COVID-19 and the Fight for Justice

NEW YORK, NY - JUNE 08: People protest outside of One Police Plaza on June 8, 2020 in New York City. More than 500 former and current mayor's office staff joined with city agency staff to demand policy reforms on the NYPD amid the nation-wide protests against police brutality and racial inequality. (Photo by Stephanie Keith/Getty Images)

COVID-19 has not been vanquished in the United States — in recent days, some states, including Arizona, North Carolina, and California have reported their highest numbers of cases to date. And yet, the U.S. Coronavirus task force is winding down and states are relaxing restrictions. Large crowds are in the streets protesting the death of George Floyd and the U.S.’s history of systemic racism against Black people. Although many protestors are wearing masks and trying to maintain distance, police protest response tactics, including kettling and the use of tear gas, can help the virus spread. What might this mean? As Robinson Meyer and Alexis C. Madrigal report at The Atlantic, it means that those fighting for justice are those that may end up suffering the most.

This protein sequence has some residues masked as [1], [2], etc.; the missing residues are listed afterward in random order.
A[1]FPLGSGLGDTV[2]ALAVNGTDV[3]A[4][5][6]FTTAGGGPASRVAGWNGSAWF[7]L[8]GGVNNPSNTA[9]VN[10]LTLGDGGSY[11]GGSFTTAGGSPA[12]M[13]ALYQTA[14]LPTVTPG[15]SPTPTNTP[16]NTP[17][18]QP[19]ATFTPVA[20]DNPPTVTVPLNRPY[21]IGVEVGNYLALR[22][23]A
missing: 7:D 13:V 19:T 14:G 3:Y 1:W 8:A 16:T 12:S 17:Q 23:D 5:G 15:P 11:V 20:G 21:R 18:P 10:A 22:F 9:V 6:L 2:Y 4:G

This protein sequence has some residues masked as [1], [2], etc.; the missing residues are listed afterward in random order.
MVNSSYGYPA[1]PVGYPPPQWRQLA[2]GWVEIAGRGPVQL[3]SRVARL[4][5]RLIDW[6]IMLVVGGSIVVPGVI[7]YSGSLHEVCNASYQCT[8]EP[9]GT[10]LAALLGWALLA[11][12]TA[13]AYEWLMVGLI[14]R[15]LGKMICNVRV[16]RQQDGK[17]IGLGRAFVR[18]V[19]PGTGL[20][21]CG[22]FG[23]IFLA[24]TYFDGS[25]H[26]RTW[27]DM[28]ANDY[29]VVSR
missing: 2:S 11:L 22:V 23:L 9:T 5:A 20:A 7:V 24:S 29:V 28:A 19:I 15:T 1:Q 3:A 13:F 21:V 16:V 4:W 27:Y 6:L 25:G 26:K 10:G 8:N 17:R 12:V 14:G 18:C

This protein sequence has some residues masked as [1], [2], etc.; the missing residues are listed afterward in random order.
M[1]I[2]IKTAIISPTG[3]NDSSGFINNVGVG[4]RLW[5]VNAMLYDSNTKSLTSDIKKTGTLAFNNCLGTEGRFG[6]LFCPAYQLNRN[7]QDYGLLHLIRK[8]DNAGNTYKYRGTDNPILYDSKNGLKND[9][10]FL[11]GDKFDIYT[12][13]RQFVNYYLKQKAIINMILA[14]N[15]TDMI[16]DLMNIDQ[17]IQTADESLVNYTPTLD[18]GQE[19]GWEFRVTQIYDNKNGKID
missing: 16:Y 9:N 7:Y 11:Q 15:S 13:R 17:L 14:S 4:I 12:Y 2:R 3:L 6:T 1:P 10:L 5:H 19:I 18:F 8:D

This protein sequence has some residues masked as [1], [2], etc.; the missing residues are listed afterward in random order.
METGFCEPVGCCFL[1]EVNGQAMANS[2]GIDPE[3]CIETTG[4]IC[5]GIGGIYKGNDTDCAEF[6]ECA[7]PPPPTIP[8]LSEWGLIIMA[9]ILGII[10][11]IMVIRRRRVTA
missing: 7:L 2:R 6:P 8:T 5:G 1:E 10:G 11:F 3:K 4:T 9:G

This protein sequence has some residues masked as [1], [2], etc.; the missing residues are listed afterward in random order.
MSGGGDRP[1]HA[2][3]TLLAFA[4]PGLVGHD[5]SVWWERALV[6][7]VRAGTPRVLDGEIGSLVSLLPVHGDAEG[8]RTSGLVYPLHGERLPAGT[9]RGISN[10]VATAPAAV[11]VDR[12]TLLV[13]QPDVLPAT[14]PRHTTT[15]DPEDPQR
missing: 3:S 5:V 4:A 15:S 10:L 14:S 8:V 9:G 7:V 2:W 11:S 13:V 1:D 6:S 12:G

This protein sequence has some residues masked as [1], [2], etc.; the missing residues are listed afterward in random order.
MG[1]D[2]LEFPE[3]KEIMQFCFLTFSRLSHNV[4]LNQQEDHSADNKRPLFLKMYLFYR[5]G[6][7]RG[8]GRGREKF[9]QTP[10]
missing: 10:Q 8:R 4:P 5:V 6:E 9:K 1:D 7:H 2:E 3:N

The protests have led to unusually agonized public-health communication. They have not been met with the stern admonition to stay home that has greeted earlier mass gatherings. Given the long-standing health inequities that black Americans have experienced, hundreds of public-health professionals signed a letter this week declining to oppose the protests “as risky for COVID-19 transmission”: “We support them as vital to the national public health and to the threatened health specifically of Black people in the United States,” they wrote. Yet the protests are indisputably risky, and officials at the Centers for Disease Control and Prevention have warned the gatherings might “seed” new outbreaks.

Americans have not fully grasped that we are not doing what countries that have returned to normal have done. Some countries have almost completely suppressed the virus. Others had large outbreaks, took intense measures, and have seen life return to normal. Americans, meanwhile, never stayed at home to the degree that most Europeans have, according to mobility data from Apple and Google. Our version of the spring lockdown looked more like Sweden’s looser approach than like the more substantial measures in Italy, or even the United Kingdom and France. Swedish public-health officials have acknowledged that this approach may not have been the best path forward.

People partying in a pool may live while those protesting police brutality may die. People who assiduously followed the rules of social distancing may get sick, while those who flouted them happily toast their friends in a crowded bar. There is no righteous logic here. There is no justice in who can breathe easy and who can’t breathe at all.

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